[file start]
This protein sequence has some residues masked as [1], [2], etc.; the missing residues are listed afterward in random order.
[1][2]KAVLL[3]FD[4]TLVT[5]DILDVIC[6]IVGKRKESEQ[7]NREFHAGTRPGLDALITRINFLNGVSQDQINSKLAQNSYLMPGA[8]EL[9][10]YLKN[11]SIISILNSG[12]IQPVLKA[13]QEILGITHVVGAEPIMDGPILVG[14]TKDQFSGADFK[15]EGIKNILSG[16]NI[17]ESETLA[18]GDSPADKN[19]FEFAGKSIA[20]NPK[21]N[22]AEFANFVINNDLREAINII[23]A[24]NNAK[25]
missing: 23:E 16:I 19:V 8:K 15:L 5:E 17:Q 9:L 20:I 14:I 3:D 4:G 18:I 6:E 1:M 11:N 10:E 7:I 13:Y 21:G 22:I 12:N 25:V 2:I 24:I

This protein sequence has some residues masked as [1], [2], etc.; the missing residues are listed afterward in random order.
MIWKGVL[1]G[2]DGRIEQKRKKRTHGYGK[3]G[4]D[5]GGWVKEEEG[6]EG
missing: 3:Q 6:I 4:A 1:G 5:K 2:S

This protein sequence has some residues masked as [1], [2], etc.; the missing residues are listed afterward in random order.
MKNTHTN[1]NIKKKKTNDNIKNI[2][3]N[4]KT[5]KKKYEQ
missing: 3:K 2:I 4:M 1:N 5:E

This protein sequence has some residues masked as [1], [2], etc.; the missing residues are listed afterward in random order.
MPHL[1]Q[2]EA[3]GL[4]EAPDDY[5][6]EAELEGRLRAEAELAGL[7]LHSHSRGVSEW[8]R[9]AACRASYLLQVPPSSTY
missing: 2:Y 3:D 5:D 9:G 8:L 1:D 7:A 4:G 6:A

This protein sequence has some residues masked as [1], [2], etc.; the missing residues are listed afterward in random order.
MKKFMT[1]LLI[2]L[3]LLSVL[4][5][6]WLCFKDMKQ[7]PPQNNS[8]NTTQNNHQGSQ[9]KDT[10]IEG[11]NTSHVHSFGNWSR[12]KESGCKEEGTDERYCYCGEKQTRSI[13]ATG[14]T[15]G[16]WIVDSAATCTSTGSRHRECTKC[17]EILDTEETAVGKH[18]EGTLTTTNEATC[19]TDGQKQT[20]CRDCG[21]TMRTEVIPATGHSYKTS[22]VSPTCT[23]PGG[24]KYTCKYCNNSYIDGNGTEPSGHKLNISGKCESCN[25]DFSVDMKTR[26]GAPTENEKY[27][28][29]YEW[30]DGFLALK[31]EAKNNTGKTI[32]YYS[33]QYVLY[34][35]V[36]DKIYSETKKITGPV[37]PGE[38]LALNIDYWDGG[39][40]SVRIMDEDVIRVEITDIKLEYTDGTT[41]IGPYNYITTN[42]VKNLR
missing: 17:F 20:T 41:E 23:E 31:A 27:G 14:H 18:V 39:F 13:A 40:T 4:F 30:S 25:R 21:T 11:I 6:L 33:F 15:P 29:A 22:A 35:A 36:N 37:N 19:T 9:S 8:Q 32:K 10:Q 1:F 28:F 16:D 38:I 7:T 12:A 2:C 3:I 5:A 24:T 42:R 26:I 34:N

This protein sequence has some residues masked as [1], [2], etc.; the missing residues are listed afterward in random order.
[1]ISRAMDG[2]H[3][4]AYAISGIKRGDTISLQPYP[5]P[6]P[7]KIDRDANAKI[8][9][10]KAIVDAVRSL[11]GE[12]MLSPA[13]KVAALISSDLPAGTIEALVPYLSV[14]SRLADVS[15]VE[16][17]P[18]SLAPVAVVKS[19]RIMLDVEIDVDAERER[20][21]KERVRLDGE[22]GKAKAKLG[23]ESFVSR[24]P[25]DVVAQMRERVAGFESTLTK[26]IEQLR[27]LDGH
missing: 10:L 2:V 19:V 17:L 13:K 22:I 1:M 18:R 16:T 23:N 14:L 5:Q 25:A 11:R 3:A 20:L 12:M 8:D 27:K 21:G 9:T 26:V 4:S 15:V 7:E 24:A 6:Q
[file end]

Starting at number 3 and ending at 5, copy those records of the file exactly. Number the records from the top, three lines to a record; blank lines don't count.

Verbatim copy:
This protein sequence has some residues masked as [1], [2], etc.; the missing residues are listed afterward in random order.
MKNTHTN[1]NIKKKKTNDNIKNI[2][3]N[4]KT[5]KKKYEQ
missing: 3:K 2:I 4:M 1:N 5:E

This protein sequence has some residues masked as [1], [2], etc.; the missing residues are listed afterward in random order.
MPHL[1]Q[2]EA[3]GL[4]EAPDDY[5][6]EAELEGRLRAEAELAGL[7]LHSHSRGVSEW[8]R[9]AACRASYLLQVPPSSTY
missing: 2:Y 3:D 5:D 9:G 8:L 1:D 7:A 4:G 6:A

This protein sequence has some residues masked as [1], [2], etc.; the missing residues are listed afterward in random order.
MKKFMT[1]LLI[2]L[3]LLSVL[4][5][6]WLCFKDMKQ[7]PPQNNS[8]NTTQNNHQGSQ[9]KDT[10]IEG[11]NTSHVHSFGNWSR[12]KESGCKEEGTDERYCYCGEKQTRSI[13]ATG[14]T[15]G[16]WIVDSAATCTSTGSRHRECTKC[17]EILDTEETAVGKH[18]EGTLTTTNEATC[19]TDGQKQT[20]CRDCG[21]TMRTEVIPATGHSYKTS[22]VSPTCT[23]PGG[24]KYTCKYCNNSYIDGNGTEPSGHKLNISGKCESCN[25]DFSVDMKTR[26]GAPTENEKY[27][28][29]YEW[30]DGFLALK[31]EAKNNTGKTI[32]YYS[33]QYVLY[34][35]V[36]DKIYSETKKITGPV[37]PGE[38]LALNIDYWDGG[39][40]SVRIMDEDVIRVEITDIKLEYTDGTT[41]IGPYNYITTN[42]VKNLR
missing: 17:F 20:T 41:E 23:E 31:A 27:G 14:H 18:V 39:F 13:A 40:T 4:F 30:S 25:R 21:T 11:I 6:L 33:F 15:P 29:A 22:A 35:A 36:N 37:N 19:T 9:S 8:Q 32:K 10:Q 1:F 28:F 16:D 38:I 7:T 12:A 2:C 3:I 5:A 24:T 42:R 26:I 34:N